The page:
The first-ever woman mayor of the Peruvian capital has won a ‘recall referendum’ over her record since coming to office in 2011 by a clear if narrow majority.
According to the Peruvian electoral authorities, approximately 51.5% of voters rejected the proposal to recall her, compared to 48.5% in favour.
The referendum was called after opposition figures gathered more than 400,000 signatures from Lima residents, triggering the vote on Sunday 17th March 2013.
After coming to office at the start of 2011, Mayor Villarán embarked on an ambitious programme that concentrated on trying to sort out the chaos in Lima’s transport system, to improve citizen security, and to improve the environment in the Peruvian capital, which has almost nine million inhabitants.
Mayor Villarán, a centre-leftist who won the mayoralty by a slender margin, has always maintained that this use of the referendum was an abuse of the democratic process.
She said: ‘This was not a battle that I sought, but from the first day of my government, there has been a pact between the different mafias to get rid of me.’
The possibility of recall referendums was included in the new Constitution brought in under President Fujimori in 2004, in an attempt to control rampant official corruption.
The proponents of the recall argued that her administration has been corrupt and inefficient, but in the weeks before the referendum doubts were cast about the transparency of the funding of the campaign against the mayor.
It was also claimed that one of her main opponents, the former mayor of Lima Luis Castañeda, was seeking to unseat her because of fears he might be tried for misuse of funds during his period in office from 2003-2010.
Part of the mayor’s success was due to the fact that over the past few months she had come out and shown time and again that projects initiated during her time in office have been implemented in this city of some nine million inhabitants.
These have included inaugurating the metro bus system, improvements to wholesale markets, improving the chaotic bus and taxi situation, and ‘greening’ the coastline of Lima or bringing staircases to isolated neighbourhoods to enable people living there to get about more easily.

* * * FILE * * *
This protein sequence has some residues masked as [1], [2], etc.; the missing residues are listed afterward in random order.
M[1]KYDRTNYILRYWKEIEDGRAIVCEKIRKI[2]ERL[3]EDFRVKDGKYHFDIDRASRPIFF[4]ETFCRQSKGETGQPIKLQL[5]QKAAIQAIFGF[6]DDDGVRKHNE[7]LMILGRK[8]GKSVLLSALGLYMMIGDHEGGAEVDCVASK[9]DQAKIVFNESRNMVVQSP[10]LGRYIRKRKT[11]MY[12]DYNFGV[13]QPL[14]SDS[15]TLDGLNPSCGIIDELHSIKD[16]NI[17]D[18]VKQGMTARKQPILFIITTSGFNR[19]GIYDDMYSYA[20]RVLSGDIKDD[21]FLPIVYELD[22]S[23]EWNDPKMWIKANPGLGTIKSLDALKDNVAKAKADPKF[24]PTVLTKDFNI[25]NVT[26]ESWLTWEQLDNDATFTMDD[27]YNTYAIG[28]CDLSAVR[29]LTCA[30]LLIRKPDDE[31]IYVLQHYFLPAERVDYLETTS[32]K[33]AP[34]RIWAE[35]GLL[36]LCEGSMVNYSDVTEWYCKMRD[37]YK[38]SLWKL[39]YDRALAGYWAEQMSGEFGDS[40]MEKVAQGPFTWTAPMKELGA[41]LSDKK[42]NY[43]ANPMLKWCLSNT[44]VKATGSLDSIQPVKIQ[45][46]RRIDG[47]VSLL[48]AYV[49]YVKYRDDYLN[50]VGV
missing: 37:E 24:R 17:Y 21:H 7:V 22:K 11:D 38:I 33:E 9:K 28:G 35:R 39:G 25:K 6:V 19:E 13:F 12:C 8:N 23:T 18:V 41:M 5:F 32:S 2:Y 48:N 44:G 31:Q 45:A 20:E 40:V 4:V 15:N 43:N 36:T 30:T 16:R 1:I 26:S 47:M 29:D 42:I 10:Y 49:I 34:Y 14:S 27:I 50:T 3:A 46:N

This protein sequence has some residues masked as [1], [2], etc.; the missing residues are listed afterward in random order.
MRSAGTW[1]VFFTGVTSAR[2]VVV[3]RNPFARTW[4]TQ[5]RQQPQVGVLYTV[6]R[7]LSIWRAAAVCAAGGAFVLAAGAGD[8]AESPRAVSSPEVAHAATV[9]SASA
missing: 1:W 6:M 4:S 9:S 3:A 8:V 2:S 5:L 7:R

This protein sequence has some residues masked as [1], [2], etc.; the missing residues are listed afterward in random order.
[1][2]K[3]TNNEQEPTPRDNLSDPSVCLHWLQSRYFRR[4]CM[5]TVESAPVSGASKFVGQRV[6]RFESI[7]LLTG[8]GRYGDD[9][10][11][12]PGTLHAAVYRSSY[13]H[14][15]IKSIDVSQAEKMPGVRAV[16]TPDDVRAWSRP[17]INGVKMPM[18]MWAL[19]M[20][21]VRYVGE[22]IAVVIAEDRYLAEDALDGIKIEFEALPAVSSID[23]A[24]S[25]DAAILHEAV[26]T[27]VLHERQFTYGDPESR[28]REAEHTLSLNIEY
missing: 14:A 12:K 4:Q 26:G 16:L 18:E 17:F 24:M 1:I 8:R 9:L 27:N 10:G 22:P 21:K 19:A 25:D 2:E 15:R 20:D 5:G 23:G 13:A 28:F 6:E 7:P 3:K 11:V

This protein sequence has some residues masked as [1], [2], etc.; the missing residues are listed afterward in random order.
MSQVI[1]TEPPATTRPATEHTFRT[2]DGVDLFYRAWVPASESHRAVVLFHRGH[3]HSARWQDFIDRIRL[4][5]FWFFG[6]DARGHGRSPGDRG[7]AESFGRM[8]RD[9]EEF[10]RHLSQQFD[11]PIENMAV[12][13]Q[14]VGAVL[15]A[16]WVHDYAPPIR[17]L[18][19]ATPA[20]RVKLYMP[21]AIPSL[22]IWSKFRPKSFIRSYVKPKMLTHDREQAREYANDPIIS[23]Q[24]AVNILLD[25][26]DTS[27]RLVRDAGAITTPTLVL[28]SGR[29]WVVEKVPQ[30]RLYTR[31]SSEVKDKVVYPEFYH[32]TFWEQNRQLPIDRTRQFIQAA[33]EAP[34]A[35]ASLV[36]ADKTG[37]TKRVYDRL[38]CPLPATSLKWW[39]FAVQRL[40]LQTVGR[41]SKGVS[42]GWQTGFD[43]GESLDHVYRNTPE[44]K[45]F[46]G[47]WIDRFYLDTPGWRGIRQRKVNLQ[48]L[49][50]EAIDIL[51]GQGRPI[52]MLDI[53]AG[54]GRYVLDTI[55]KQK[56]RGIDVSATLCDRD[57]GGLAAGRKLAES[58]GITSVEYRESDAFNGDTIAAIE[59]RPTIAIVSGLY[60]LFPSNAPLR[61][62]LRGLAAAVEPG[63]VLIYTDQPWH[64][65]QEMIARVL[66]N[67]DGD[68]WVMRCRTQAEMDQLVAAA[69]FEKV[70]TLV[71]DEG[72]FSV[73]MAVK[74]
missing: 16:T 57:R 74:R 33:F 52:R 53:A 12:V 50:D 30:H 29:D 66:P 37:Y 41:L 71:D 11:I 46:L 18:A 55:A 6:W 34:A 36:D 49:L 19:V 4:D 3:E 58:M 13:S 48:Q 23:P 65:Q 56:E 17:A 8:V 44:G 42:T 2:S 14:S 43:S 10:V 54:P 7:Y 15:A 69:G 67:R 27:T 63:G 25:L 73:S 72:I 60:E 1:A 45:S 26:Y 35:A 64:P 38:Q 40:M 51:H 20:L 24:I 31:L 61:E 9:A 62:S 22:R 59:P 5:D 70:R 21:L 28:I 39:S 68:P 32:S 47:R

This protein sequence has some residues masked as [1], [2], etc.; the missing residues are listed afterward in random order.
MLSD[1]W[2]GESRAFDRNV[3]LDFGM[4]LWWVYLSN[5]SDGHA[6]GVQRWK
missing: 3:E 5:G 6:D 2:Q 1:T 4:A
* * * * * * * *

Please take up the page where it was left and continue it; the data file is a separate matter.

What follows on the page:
Speaking in the wake of her victory, Susana Villarán said she ‘could see it in the eyes of the people she met’ that she would win the recall vote, particularly in the poorer districts of the capital.
Her success was also due to the increasing inability of the coalition of her opponents to bring any concrete proof of their accusations. The fact that Alan García, the leader of the APRA movement and one of the most divisive figures in Peruvian politics, came out against Ms. Villarán also increased her support.
For her part, the mayor succeeded in gathering support from a wide range of left and centre parties and prominent individuals. These included the president, Ollanta Humala, to the person she defeated in the mayoral contest in 2011, Lourdes Flores, as well as well-known figures such as the Nobel prize-winning author Mario Vargas Llosa.
However, this success does not mean that Mayor Villarán can now enjoy the remaining two years of her mandate without continuing strident opposition.
This was shown almost immediately after the result became clear, when she declared she would like a few days ‘ rest’. Her opponents at once accused her of dereliction of duty.
As the respected Peruvian commentator Mirko Lauer has written: ‘she will now face a guerrilla campaign that will last until the very end of her period in office’.
This constant battle probably means that Ms. Villarán will not seek re-election in 2014, although she has said that there needs to be continuity in the government of Peru’s capital for real change to be achieved.
However, as she said on hearing of her successful defence of her tenure in office: ‘It’s Lima that has won. Lima can never stop. Tomorrow, your mayor will go on working and handing over public works for all of you.’